Laska, my new Royal Secret
Laska, I thought was my new Royal Secret, my favorite horse in India. She was tall, black, old and slow. Perfect for my need. She was also wise, good-natured and hassle-free. As soon as I lifted the bridle, she opened her mouth and slid the snaffle into her mouth. I rode her twice and requested Herr Kinns to let me ride her for the rest of my life. As my luck would have it, the very next lesson I found out that Laska injured her leg and she was off duty for an indefinite period. Sigh!
My next horse was Benji. Just a few inches taller than me, a gray horse, stained all over and mischievous. He had forelock and mane enough for three horses, sometimes I even wondered how he managed to see through the forelock. He was an engaging character. Just when I lifted the saddle to place it on his back, he went to drink water. I stood awkwardly, shifting the weight of the heavy saddle from one leg to another, trying not to drop it and waiting for him to return.
While I was grooming him, he flatulated right in my face on several occasions. And in the arena he had a starting problem, he ignored all the aids and went where he pleased. While trotting he stopped without a warning as if it suddenly dawned on him that he reached the edge of a cliff, while I’m just one stride away from falling. But when he decided to canter, it felt like a dream, so smooth and effortless. And just like that, all his tantrums were forgiven.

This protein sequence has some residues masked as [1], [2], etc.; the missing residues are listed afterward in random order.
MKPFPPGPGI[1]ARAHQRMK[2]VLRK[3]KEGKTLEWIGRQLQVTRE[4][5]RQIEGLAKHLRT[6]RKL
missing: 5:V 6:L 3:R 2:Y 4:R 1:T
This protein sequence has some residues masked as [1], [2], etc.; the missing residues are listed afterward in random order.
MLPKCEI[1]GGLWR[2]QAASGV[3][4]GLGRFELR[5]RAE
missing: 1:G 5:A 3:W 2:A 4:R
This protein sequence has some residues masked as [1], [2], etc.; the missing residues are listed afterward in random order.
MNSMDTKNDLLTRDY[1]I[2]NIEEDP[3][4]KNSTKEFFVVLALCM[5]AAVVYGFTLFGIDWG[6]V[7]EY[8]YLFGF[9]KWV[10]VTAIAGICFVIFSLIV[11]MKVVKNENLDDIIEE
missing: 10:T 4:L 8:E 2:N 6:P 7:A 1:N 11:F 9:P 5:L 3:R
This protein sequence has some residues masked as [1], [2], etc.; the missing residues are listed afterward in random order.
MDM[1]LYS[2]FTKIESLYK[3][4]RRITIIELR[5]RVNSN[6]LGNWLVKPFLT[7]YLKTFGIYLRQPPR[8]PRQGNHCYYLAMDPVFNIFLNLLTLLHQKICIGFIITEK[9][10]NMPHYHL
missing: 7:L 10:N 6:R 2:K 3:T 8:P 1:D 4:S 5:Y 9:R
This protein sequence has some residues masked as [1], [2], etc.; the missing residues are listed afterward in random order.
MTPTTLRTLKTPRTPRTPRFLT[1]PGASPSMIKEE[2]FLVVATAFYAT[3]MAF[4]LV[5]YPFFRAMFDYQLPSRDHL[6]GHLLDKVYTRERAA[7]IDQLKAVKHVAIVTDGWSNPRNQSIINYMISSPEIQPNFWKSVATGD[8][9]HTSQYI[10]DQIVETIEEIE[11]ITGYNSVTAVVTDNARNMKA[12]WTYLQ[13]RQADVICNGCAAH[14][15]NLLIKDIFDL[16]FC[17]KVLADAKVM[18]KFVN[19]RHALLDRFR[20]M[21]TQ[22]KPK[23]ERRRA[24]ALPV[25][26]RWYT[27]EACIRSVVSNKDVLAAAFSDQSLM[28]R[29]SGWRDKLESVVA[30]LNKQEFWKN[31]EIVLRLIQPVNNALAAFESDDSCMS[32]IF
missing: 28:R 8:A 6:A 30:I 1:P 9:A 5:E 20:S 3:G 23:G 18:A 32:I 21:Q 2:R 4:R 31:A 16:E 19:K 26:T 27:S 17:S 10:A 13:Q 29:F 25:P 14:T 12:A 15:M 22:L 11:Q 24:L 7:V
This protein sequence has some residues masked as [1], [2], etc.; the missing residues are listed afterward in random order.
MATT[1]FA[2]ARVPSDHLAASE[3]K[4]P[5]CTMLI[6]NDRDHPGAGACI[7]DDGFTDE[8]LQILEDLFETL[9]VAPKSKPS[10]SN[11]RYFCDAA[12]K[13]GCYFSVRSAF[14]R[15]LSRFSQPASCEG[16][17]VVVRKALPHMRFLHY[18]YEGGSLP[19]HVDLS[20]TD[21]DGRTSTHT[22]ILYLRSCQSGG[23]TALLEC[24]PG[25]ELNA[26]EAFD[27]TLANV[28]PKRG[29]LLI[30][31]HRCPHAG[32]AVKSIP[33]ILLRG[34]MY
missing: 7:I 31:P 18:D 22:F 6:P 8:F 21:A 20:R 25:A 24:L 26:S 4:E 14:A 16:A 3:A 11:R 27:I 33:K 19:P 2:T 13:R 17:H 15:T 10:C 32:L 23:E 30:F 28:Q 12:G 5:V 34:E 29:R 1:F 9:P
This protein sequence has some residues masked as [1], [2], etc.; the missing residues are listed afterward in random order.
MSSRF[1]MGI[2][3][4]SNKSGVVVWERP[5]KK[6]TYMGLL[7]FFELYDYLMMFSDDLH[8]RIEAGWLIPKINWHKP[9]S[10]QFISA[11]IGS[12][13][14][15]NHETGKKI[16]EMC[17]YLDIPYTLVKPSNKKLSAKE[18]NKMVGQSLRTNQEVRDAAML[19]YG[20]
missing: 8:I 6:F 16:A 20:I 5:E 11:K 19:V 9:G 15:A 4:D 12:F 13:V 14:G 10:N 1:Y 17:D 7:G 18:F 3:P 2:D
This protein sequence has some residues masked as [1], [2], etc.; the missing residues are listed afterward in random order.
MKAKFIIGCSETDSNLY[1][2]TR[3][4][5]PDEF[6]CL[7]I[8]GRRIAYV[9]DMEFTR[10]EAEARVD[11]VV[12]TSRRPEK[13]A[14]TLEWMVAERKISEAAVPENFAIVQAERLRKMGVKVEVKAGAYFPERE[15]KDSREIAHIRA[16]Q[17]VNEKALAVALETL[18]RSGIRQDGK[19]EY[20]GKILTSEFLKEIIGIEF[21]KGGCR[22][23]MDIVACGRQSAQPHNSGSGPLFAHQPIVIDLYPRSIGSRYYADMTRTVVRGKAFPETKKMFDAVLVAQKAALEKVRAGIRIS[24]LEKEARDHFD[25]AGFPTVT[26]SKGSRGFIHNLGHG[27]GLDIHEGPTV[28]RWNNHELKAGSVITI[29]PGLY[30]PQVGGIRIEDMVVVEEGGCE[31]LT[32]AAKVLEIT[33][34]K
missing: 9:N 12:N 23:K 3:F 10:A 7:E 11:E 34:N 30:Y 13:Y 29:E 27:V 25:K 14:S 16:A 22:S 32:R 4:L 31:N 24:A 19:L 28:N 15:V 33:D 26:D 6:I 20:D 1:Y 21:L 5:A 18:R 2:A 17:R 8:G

Paul – the horse of my life
After a few weeks of Benji’s tantrums, I got Paul, a chestnut colored horse and the tallest horse I ever rode in my life. As if that weren’t enough trouble, his saddle tree was 15 feet above the (Baltic) sea level. To bring the saddle down I spent nearly 10 min, climbing a chair, dragging the saddle out of the saddle tree, balancing it on my thigh, trying not to fall off and climbing down the chair, every single time. To saddle him, I always needed a tall person’s help. However, as a consolation, he had a placid nature which helped me in getting comfortable with horses on the ground and in improving my grooming skills.